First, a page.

95745 First Nations Health and Wellbeing6cp
Requisite(s): (60 credit points of completed study in spk(s): C10360 Bachelor of Public Health OR 60 credit points of completed study in spk(s): C10410 Bachelor of Public Health Bachelor of Sustainability and Environment OR 60 credit points of completed study in spk(s): C10396 Bachelor of Public Health Bachelor of International Studies OR 60 credit points of completed study in spk(s): C10441 Bachelor of Health Sciences Bachelor of Languages and Cultures) AND 95735 Indigenous Health and Wellbeing) OR ((42 credit points of completed study in spk(s): C09169 Bachelor of Psychology (Honours) OR 42 credit points of completed study in spk(s): C10477 Bachelor of Psychology OR 42 credit points of completed study in spk(s): C10478 Bachelor of Psychology Bachelor of Criminology)
The theme of this subject is ‘thinking globally, acting locally’ and engaging with First Nations people, cultures, knowledges and evidence in doing so. First Nations people, Indigenous to over 90 countries around the world, have diverse cultures and many similarities too, including ongoing connections to place, identity, and spirituality since time immemorial.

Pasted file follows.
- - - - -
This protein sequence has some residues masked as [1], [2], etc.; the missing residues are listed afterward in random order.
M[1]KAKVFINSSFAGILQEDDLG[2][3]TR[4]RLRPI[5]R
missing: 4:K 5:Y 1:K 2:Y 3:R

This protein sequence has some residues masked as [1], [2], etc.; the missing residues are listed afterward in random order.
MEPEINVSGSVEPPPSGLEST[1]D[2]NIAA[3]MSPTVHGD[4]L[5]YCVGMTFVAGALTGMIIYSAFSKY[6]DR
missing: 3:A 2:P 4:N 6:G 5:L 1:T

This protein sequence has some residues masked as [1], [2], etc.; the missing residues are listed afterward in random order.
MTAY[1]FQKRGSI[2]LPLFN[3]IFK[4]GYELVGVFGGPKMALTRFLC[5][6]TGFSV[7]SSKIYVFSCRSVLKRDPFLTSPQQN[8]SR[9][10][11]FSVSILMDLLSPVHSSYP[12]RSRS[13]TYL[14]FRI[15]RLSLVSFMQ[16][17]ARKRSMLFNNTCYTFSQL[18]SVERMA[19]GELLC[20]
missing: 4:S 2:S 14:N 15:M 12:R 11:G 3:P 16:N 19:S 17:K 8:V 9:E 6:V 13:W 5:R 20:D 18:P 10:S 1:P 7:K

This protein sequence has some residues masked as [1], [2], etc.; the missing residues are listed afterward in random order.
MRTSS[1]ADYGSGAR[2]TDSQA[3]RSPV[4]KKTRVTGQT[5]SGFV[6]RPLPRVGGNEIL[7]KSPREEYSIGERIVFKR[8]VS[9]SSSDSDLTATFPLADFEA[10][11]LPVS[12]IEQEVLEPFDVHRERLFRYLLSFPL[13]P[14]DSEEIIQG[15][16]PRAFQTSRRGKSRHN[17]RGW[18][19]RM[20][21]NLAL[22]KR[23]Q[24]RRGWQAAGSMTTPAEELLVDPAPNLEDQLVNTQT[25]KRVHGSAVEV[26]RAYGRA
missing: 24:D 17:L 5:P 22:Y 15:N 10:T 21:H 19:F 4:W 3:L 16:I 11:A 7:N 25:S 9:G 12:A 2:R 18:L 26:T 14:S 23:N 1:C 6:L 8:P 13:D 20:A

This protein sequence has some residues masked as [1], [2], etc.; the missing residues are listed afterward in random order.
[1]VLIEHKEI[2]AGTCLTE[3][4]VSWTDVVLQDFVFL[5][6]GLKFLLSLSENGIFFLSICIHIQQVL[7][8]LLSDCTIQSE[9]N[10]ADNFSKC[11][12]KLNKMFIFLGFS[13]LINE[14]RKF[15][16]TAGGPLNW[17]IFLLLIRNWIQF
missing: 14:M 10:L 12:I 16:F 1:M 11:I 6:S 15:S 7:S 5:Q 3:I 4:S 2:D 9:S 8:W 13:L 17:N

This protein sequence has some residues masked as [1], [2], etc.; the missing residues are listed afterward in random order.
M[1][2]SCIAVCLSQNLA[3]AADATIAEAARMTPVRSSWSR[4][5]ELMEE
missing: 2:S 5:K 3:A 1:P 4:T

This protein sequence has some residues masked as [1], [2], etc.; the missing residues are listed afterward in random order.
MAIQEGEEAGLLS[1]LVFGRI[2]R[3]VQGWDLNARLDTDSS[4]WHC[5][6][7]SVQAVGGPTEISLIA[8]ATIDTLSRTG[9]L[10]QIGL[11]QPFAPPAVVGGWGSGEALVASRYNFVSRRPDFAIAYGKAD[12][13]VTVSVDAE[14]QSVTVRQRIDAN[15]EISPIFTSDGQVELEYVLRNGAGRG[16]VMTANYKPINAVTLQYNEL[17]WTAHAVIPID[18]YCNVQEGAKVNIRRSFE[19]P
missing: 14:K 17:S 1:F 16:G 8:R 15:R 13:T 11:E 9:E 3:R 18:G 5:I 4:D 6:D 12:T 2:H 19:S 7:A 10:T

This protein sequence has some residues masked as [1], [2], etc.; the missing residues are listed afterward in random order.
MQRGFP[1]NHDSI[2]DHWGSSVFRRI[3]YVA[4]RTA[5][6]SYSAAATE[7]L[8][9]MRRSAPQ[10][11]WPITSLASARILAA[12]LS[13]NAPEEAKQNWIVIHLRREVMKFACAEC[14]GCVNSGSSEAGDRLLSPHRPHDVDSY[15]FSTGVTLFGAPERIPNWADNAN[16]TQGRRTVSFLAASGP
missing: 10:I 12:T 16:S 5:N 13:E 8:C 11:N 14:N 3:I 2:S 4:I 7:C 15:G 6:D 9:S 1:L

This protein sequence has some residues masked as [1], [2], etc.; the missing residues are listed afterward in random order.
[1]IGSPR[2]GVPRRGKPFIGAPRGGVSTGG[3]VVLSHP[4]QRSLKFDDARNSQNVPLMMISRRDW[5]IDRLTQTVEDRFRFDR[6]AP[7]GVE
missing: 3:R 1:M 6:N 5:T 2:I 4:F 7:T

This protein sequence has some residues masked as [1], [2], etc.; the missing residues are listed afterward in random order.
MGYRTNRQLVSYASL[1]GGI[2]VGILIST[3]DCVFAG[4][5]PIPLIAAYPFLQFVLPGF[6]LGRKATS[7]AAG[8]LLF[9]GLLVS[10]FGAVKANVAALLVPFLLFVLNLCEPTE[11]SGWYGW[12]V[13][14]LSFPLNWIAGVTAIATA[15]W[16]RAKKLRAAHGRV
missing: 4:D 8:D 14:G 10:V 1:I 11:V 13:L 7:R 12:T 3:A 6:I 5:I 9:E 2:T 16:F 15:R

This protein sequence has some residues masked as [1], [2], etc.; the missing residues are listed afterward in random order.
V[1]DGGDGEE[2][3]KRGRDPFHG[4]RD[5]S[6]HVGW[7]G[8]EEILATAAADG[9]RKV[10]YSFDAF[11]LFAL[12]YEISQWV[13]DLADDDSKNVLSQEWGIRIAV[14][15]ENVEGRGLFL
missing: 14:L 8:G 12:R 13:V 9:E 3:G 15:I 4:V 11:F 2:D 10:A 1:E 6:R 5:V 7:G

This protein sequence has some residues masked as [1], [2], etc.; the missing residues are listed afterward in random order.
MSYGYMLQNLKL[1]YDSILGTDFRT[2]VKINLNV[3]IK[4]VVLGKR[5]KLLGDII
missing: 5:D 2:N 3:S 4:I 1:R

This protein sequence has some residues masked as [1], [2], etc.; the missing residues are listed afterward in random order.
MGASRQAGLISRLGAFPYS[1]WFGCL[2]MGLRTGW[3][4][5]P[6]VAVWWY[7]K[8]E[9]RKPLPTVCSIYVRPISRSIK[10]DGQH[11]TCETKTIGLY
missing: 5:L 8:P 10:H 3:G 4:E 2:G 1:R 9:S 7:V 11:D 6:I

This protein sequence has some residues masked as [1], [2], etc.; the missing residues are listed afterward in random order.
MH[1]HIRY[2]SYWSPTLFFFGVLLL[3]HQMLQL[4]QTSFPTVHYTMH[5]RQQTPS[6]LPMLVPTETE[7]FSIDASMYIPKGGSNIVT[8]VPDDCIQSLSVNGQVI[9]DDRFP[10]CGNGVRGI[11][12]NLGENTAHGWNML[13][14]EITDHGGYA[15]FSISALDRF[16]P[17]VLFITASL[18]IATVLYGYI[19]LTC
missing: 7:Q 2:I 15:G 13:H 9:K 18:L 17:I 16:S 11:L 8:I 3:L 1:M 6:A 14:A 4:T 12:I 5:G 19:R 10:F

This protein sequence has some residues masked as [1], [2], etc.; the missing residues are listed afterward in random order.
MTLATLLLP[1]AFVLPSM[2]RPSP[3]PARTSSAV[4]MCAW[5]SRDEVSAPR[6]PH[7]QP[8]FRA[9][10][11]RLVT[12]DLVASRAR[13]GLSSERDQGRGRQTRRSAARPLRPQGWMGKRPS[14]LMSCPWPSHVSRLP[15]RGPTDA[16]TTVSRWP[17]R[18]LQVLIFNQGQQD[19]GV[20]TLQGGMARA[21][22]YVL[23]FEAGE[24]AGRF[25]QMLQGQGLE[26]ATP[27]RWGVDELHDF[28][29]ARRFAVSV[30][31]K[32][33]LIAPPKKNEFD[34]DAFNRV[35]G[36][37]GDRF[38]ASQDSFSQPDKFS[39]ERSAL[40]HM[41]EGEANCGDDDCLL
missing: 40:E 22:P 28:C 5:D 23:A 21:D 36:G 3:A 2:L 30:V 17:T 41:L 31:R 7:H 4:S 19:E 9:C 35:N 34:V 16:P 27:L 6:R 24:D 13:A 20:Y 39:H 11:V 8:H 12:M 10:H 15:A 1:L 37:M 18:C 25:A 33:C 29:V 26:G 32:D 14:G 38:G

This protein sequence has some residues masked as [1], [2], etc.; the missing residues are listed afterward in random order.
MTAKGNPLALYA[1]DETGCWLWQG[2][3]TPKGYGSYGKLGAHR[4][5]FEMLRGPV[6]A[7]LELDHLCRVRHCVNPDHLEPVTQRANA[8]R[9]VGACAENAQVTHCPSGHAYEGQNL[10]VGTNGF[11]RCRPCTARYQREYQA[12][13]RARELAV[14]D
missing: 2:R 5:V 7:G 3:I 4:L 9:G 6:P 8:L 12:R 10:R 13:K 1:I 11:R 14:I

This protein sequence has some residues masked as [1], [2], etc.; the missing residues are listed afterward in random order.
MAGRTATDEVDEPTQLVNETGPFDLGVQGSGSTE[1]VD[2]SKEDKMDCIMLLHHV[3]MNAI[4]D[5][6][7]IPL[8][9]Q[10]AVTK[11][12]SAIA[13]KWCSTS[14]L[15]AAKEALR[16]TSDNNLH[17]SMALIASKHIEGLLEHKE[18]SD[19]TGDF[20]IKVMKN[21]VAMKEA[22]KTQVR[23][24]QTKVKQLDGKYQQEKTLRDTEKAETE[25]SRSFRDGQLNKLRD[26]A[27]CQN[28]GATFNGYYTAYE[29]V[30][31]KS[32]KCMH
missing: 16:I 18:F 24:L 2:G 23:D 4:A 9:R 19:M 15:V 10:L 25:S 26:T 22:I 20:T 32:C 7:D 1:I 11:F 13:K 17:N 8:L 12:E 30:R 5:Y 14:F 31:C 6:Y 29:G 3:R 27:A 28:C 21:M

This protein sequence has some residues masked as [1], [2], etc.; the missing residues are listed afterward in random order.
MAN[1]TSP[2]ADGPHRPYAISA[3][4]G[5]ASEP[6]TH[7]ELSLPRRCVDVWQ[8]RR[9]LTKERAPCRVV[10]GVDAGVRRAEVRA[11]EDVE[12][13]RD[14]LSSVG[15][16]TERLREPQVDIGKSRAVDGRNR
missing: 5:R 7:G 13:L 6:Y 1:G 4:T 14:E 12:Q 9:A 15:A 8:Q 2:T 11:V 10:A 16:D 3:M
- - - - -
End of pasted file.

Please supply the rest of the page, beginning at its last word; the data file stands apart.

Indigenous people experience many health and social issues in common, and these are of significance to all humans and to planetary health also – climate change, pandemics, racism, poverty and other social determinants of health, intersectionality, data sovereignty, systemic and social processes of disempowerment, and ecocidal behaviour.
These are all of relevance to local health service delivery, research and policy too; recent Australian legislation and health industry regulation developments enshrine cultural safety as a health care quality issue and a right; the onus is on all health professionals to have knowledge, skills and capabilities to work safely cross-culturally.
This subject explores drivers and solutions to issues of global health significance, and in practical terms locally how health professionals are able to respond with First Nations people and protocols. Featured are good practices by culturally responsive organisations, as well as partnerships between mainstream and First Nations’ organisations – what strategies do they use to create the conditions for culturally safe health care and ethical practice? What metrics and instruments of measurement do they use and how do they identify and overcome gaps? What models of care support multi-level empowerment and are they transferable across diverse jurisdictions, settings and populations?
In answering these and other questions through scenario-based and service-learning activities, this subject explores the skills that health professionals of the future need to ensure their reflexivity, accountable use of legislation, rights and policies and intergenerational knowledge exchange – looking across their personal and professional lifespan.
Detailed subject description.